Copyright is the law that protects artists from other people copying their work. Copyrighted work includes books, music, movies, pictures, and other forms of expression.
Every work of art is automatically copyrighted to the author. Under current law in the United States, copyright lasts 70 years beyond the death of the author. After the copyright expires, the work enters the public domain. Works in the public domain can be freely copied and used by anyone for any purpose.
Due to lobbying by Disney over the years, no American copyrighted works entered the public domain in 2016. In fact, no works copyrighted in the United States will enter the public domain until at least 2019.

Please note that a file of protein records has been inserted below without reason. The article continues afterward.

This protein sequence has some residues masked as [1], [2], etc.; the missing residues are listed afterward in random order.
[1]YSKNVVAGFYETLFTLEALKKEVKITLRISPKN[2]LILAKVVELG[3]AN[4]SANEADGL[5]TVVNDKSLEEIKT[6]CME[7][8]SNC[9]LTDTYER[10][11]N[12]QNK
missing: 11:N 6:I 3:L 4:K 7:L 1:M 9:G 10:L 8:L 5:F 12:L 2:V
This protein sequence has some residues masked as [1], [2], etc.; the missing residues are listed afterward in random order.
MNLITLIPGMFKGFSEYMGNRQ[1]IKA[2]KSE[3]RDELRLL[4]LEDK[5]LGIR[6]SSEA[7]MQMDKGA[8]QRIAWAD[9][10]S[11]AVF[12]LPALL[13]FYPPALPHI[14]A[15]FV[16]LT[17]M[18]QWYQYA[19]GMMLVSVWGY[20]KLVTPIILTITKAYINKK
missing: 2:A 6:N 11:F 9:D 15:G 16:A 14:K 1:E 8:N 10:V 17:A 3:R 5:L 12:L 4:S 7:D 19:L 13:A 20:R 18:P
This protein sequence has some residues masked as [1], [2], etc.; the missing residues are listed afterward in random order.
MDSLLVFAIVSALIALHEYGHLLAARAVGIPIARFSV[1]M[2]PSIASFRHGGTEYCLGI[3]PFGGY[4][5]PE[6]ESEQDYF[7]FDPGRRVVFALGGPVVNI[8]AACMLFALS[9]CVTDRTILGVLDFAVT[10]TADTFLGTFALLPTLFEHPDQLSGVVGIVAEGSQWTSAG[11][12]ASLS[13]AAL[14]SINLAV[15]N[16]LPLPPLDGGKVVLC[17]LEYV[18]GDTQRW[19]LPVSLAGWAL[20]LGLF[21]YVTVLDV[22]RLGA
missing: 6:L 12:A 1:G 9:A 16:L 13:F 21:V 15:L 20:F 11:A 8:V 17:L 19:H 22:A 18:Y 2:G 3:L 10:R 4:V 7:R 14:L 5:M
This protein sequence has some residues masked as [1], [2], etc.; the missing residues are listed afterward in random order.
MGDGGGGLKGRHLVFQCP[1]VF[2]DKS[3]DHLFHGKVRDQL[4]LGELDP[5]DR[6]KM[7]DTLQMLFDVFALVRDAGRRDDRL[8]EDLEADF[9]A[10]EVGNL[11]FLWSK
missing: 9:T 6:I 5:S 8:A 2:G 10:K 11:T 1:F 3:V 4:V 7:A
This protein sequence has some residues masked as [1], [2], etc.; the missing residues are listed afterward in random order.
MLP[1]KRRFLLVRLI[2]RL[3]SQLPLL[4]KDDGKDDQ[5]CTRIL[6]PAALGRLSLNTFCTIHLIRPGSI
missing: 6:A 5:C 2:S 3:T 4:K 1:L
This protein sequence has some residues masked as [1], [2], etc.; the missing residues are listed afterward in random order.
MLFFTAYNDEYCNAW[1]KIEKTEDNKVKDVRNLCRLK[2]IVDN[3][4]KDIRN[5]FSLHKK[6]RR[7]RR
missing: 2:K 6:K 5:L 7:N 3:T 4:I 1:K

Luckily, every country has its own copyright laws. Most are not as strict as those in the United States.
Some notable works (from outside the United States) that lost their copyright and entered the public domain last year were:
- A Voyage to Arcturus, by David Lindsay
- Bambi, a Life in the Woods, by Felix Salten
- The Diary of a Young Girl, by Anne Frank
- Mein Kampf, by Adolf Hitler
- Winter, a painting by Vilhelms Purvitis
- Variations for piano, op. 27, music by Anton Webern
- You Made Me Love You (I Didn’t Want to Do It), music by James V. Monaco and Joseph McCarthy
One thing to note is that translations might still be under copyright as a new work. Similarly, if something had been “remastered,” it might still be under copyright. Sometimes a book publisher may put a foreword or interpretation notes into a book. The added content is under a new copyright. If a musician may record a new rendition of a musical piece, the recording is under a new copyright.
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